“Because you are my daughter.” He turned to look at me and a slight smile of contentment spread across his lips. I turned to him, gazing through my naïve, five year-old, pale grey eyes, believing this was too good to be true.
And it was.
No more than three months after I stepped through his threshold, only seven weeks after my sixth birthday, I was greeted one night at around six-o-clock by a tall, dark-haired man dressed in navy blue polyester. With my nanny-of-the-night holding my hand, I followed the man outside to the black and white police car waiting on the side of the street, shaking my head in sorrow.
“You’re father has been arrested,” the solemn, dark-haired cop spoke, squatting to be at eye-level with my tiny form.
“Why?” I asked, my voice only a high whisper in the wind.
“For murder,” he told me.
The icy winter wind picked up for the moment, blowing through the black ocean of hair flowing from my head, and the dark-haired cop opened the cruiser’s passenger-side door and ushered me inside.
“Hey kid!” the bus driver called, snapping me out of my trance. “This is your stop.” He glared at me impatiently – his face aged greatly from stress as opposed to years.
I raised myself from the sticky bench and gathered my journals in my hands.
“Pay attention,” the bus driver muttered as I shuffled past him. “You kids make my job a lot harder than it needs to be.”
I clenched my teeth together, trying to control my anger as I bounded the creaky steps and squeezed through the jammed, half-opened doorway. I stood at the side of the road as the bus circled around the cul-de-sac and pulled off down the street, after – of course – the driver gave me an annoyed glare out of the corner of his eye.
I sighed, rolling my eyes, as I crossed the street to the two-story house with the dark wood porch that I had the unbridle joy to call my foster home…not.
The surrounding houses lay quiet and still behind me, their inhabitants probably whispering rumors about the three foster children – including me – who just so unfortunately lived across the street from them. I trained myself not to care – let alone pay attention to their snide comments, knowing I should get used to it as quickly as possible because I wasn’t getting out of here anytime soon.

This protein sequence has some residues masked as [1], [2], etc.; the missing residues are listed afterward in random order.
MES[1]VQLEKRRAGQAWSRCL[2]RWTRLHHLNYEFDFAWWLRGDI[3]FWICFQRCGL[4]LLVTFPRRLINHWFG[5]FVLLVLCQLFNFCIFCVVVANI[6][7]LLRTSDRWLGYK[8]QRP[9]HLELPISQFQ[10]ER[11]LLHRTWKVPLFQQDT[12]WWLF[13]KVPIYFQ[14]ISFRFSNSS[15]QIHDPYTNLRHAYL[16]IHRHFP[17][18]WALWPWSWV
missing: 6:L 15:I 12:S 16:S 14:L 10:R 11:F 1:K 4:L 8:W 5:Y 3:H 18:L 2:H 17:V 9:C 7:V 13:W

“Hey Lyssa,” a mocking voice called.
There he was; standing in his usual spot in the shadows of the grand tree in our front yard, just waiting for me to arrive home. His dark-brown, caramel-highlighted hair that was only combed by whatever s*** decided to run her nasty, grimy little fingers through it hung down like ratty curtains on his forehead. But the shadows of the tree did little to mask those black, lifeless, and soulless eyes that sat, one on either side of his mocking face.
“It’s A-lyssa, you d***,” I replied to my very arrogant foster brother as I stepped onto the sidewalk. “You know that letter you’ll never see on your report card?”
He stepped away from his place underneath the large oak tree and began circling around me like a sly wolf trapping its prey.
“I might not get A’s in school,” he spoke, his hot breath causing the hairs on the back of my neck to stand up, “but I got an A in the bed.”
I shoved my elbow into his stomach as he doubled-over clutching his abdomen.
“Hey!” he called when he noted my break for an escape. “Where do you think you’re going?” He grabbed me by shoulder and pulled my back against him.
“Let me go, Hunter,” I demanded through gritted teeth.
He pressed his body against mine, ignoring my struggles to break free, and slipped his arms around my thin waist.
“Don’t pretend like you don’t like it,” he half-whispered into my ear in that snide and arrogant tone of his. His hands slipped underneath my shirt, making their way to my bra. His touch wasn’t physically cold, but it startled me, sending an icy chill down my spine. I jammed my foot into his jewels, causing him to loosen his grip.
“Get off,” I grunted back-slapping him hard across the face with my hand (I chose a good day to wear the only ring I owned).
He stumbled back, but regained his balance with the grace and swiftness of a witch familiar. The white of my handprint had disappeared quickly, but the red blotch from my metal ring did little to hide itself. A snarl formed on his lips and his eyebrows pressed down into a tense V, creating shadows around his obsidian eyes.
Before I could blink, the cheap smell of Axe engulfed my surroundings as he pounced towards me like a predator. He slammed my journals to the floor, shoving me to the cold, damp pavement not even a second later. A sharp sting of pain shot through my left wrist, as my body awkwardly fell on top of it in an attempt to catch myself.
“You better watch yourself, b****,” he voiced through gritted teeth before turning and storming back into the house.
I cleared the hair from my face, the pain in my wrist returning in brief tinges as I moved my hand in different directions. Rising to my feet, I noticed Old Man Peleh paused from his weekly process of washing his tin garbage cans in the next yard over – hose in hand – to stare and watch the scene that passed between Hunter and me with a curious eye.
I dropped my gaze to the rain-puddle-covered road, still feeling his intense gaze on my back. My journals lay, pages exposed and half-sunken in water.
“Aw man…” I grumbled rolling my eyes.
All three of my notebooks were slowly being ruined by the ink bleeding and tearing all over the pages. The only escape that I had to my world…gone…ruined…